If you're stuck for an assembly idea, you might try this one which I used to good effect the other day:

Start the assembly with a memory game: fill two storage crates with assorted items (coat hanger, stapler, umbrella etc.) 10 items in each crate is good. Place a crate on each side of the stage/room. Tell the audience that they are going to need to remember, in order preferably 10 items that will shortly be paraded in front of them - no smart phones or paper allowed! Pick two pupils (or staff) that you trust and ask them to walk, relay fashion from one side of the room to the other picking up an object and waving it at the audience as they do so. The more they can ham this up the more fun it is.

Whilst the parade is going on record the items that are taken in front of the audience and the order in which they are taken. Once the 10 item parade is over pick on members of the audience to tall you what the items were. Award 2 points for the correct item in the correct order; 1 point for mentioning an item but not in its correct position; no points for repeating an item already mentioned, for passing or for guessing an item that never appeared.

Now repeat the process with the remaining 10 items, but this time distract the audience. I got them to keep bouncing two large beach balls above their heads, which they greatly enjoyed, and told them that the beach balls mustn't touch the ground, neither should they stay still. You could play music too if you wanted. Once the second parade is over take the scores again. With a bit of luck the second score will be much lower than the first and the stage will be set for you to draw out a moral message:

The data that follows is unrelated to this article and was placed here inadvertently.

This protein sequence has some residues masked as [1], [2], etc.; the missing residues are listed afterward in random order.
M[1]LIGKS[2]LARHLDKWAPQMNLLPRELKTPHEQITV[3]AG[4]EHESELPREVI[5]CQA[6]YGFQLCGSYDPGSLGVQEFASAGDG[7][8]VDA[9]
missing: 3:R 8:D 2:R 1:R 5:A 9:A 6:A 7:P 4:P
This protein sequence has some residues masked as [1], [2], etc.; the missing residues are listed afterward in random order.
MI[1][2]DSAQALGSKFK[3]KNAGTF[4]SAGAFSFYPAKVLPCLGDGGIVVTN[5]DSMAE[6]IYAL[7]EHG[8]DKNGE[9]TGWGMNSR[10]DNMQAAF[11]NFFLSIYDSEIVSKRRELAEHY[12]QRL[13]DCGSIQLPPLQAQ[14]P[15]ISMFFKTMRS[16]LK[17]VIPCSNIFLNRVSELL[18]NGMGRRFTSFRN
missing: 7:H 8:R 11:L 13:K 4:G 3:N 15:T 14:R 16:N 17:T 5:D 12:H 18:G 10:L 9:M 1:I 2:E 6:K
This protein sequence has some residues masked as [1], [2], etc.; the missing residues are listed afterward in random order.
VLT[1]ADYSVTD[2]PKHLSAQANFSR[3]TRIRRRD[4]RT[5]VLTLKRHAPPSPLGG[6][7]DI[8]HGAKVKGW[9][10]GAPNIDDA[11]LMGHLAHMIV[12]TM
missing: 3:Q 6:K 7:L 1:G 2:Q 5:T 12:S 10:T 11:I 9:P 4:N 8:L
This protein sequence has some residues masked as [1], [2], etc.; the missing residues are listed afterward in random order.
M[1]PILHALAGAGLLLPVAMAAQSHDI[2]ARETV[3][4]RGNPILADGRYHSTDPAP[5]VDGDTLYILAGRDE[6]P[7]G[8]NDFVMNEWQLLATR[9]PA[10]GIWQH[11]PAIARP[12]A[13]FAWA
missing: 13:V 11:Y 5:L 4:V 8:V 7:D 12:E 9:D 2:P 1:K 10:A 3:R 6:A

We live in a busy world. We're always in a rush.

Over the last day or so you will have been bombarded with new timetables, new names to learn, new course notes to get to grips with as well as, for many of you, dealing with the unfamiliarity of your new surroundings and living away from home for the first time.

It's no surprise you can't concentrate. On top of this the modern world bombards us with constant distractions. We check our e-mails texts and social media updates incessantly. A recent study found that the average Brit spends 9 hours a day in front of a screen. If you add those hours up over a lifetime they tot up to 30 years! Many of us, myself very much included get bored if we're required to stay to wait in a queue or wait for a bus. We don't know what to do with ourselves. When we're not in front of a screen we have to do something play sport, go to the shops, tidy up, chat - anything to avoid being still it seems.

Teachers sometimes complain that the attention span of children is not what it used to be. More social than ever before we're spending less time alone and with our thoughts and even less relating to other animals and to nature. Our little experiment showed that distractions make you miss things.

Some experts suggest mindfulness as a cure to all this. Mindfulness is the act of just sitting in the present, emptying your mind and relishing in the fact of your existence.

At Oswestry, whether you believe in God or not, chapel is a place to come in the middle of a busy week and - for a few precious moments - lay all your troubles at the door and be in the moment. A time to remember that you're a human being not a human doing.

I'd like us now just to be still for a couple of minutes. To close our eyes and forget about what it is we've got to do next. And then I'll say a prayer.....

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